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Earlier this fall, Molly Worthen, a history professor at the University of North Carolina, Chapel Hill, wrote a persuasive defense of the lecture as an instructional form. Particularly in the humanities, Worthen argued, students need to absorb long, complex arguments. It’s admittedly not easy, but worthwhile for students to learn to concentrate, and synthesize, organize and react as they listen to a professor. Her New York Times opinion column made its way around social media. On my own Facebook feed, friends posted memories of their favorite lecturing professors. Personally, I am a big fan of lectures and am grateful when someone takes the time to explain something to me.
So it was difficult for me to open my mind to fresh data analysis, from Professor Ken Koedinger of Carnegie Mellon University, which adds more weight to the argument that lectures aren’t an effective way to learn, despite our nostalgic memories of enjoying them.
Koedinger didn’t study live lectures, but recorded ones that were part of a free online psychology class produced by the Georgia Institute of Technology. He and a team of four Carnegie Mellon researchers mined the data from almost 28,000 students who took the course over the Coursera platform for Massive Open Online Courses (MOOCs). They found that video lecturers were the least effective way to learn. Students who primarily learned through watching video lectures did the worst both on the 11 quizzes during the 12-week course and on the final exam. Students who primarily learned through reading, or a combination of reading and video lectures, did a bit better, but not much.
The students who did the best were those who clicked on interactive exercises. For example, one exercise asked students to click and drag personality factors to their corresponding psychological traits. A student would need to drag “neuroticism” to the same line with “calm” and “worrying,” in this case. Hints popped up when a student guessed wrong.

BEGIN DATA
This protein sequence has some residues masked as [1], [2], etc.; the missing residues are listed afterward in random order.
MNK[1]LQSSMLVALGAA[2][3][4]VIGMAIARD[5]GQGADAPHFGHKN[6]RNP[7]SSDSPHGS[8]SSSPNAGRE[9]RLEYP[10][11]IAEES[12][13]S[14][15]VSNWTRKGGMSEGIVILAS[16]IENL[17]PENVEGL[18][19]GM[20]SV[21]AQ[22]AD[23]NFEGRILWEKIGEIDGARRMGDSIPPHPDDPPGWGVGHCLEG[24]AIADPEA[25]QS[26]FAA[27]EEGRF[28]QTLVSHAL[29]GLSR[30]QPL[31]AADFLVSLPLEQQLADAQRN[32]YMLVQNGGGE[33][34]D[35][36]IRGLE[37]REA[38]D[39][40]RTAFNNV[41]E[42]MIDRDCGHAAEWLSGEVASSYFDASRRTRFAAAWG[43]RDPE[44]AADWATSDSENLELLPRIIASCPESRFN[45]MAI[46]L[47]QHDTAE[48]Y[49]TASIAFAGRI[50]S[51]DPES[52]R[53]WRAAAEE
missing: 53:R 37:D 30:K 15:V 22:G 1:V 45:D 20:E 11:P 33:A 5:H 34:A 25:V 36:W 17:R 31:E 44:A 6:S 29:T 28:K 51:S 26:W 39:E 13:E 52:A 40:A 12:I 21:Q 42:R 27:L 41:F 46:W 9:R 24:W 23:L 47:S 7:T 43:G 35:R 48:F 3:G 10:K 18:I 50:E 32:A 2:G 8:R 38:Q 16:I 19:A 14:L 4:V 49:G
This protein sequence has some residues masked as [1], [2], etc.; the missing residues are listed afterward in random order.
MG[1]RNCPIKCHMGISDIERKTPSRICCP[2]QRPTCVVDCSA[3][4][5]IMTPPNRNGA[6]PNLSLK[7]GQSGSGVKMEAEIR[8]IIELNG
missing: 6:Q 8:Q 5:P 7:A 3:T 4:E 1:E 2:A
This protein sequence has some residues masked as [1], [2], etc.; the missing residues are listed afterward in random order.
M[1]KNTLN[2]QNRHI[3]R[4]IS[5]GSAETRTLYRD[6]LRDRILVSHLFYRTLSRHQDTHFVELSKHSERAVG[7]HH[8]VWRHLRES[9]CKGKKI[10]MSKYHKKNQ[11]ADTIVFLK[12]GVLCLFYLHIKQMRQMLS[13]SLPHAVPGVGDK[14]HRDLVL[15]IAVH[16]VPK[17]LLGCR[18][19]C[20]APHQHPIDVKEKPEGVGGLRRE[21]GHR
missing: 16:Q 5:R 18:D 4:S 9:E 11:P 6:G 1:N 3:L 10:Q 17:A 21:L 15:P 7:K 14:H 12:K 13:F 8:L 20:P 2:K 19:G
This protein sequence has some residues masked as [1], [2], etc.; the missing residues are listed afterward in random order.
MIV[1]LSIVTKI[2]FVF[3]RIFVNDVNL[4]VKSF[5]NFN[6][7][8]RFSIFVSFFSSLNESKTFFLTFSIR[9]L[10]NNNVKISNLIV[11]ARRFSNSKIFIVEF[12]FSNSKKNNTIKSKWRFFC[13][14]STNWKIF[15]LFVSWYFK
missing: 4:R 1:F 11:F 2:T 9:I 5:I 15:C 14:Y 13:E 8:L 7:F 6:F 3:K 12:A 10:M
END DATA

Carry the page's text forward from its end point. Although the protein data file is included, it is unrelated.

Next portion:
On the weekly quizzes, the “doers” who did nothing but the interactive exercises scored about the same as the “doers” who also did some combination of watching and reading. It almost seems as if you don’t need to watch lectures or read at all.
Thankfully, reading and lecture-watching mattered a bit on the final exam. Again, the “doers” did much better than students who primarily only watched videos or only did the readings. But here the “doers” who also watched or read, or watched and read, boosted their final exam scores.
“People have such strong intuitions about their verbal learning experiences: ‘I learn from listening to a lecture,’ ” said Koedinger. “It sure feels that way. But in fact lectures do very little to change your brain.”
“We have all kinds of assumptions about what works in learning and education,” he added. “But what we find out, not just in this field, but in almost every field, is that when you put those assumptions to the test, they’re more often wrong than right.”
Of course, there’s a long history, dating back to the 1800s, of education experts arguing that active hands-on learning is the best way to learn. But education technology is now making it more efficient to test these theories. Instead of surveying students on what they think they did, computers can now record every mouse click and calculate how often a student actually read a passage, watched a video or completed an interactive exercise.
And new data analysis techniques are allowing researchers to conclude that active learning not only is associated with higher learning outcomes, but actually causes students to learn more. In this case, Koedinger was able to control for students’ backgrounds and what they knew before they started the class, to isolate what students actually learned during the course. Koedinger presented his findings in a paper, “Learning is Not a Spectator Sport: Doing is Better than Watching for Learning from a MOOC,” earlier this year at the Association for Computing Machinery’s Learning at Scale conference in Vancouver.
Koedinger and his team further tested whether their theory that “learning by doing” is better than lectures and reading in other subjects. Unfortunately, the data on video watching were incomplete. But they were able to determine across four different courses in computer science, biology, statistics and psychology that active exercises were six times more effective than reading. In one class, the active exercises were 16 times more effective than reading. (Koedinger is currently drafting a paper on these results to present at a conference in 2016.)
With these conclusions, you’d think Koedinger would be calling for the abolition of instructional videos and for requiring students to complete interactive exercises when they take online classes. But Koedinger says he wants students to choose how they learn. The next step is to set up an experiment where half the students will be told that they will learn more if they complete the exercises, and see if they take the advice and do better in the course. Fortunately, the exercises tend to take less time than watching videos and, especially, doing your reading. For many students, the most effective way to learn might also be the quickest.
Still, I’m not ready to drop my love of the lecture just yet. I don’t think a recorded online video is the same thing as a live university lecture, where students can ask questions or argue with a professor. But at a minimum it seems that professors should stop spending so much time filming videos when they create online courses, and stop trying to replicate the lecture hall online.
This article also appeared here.
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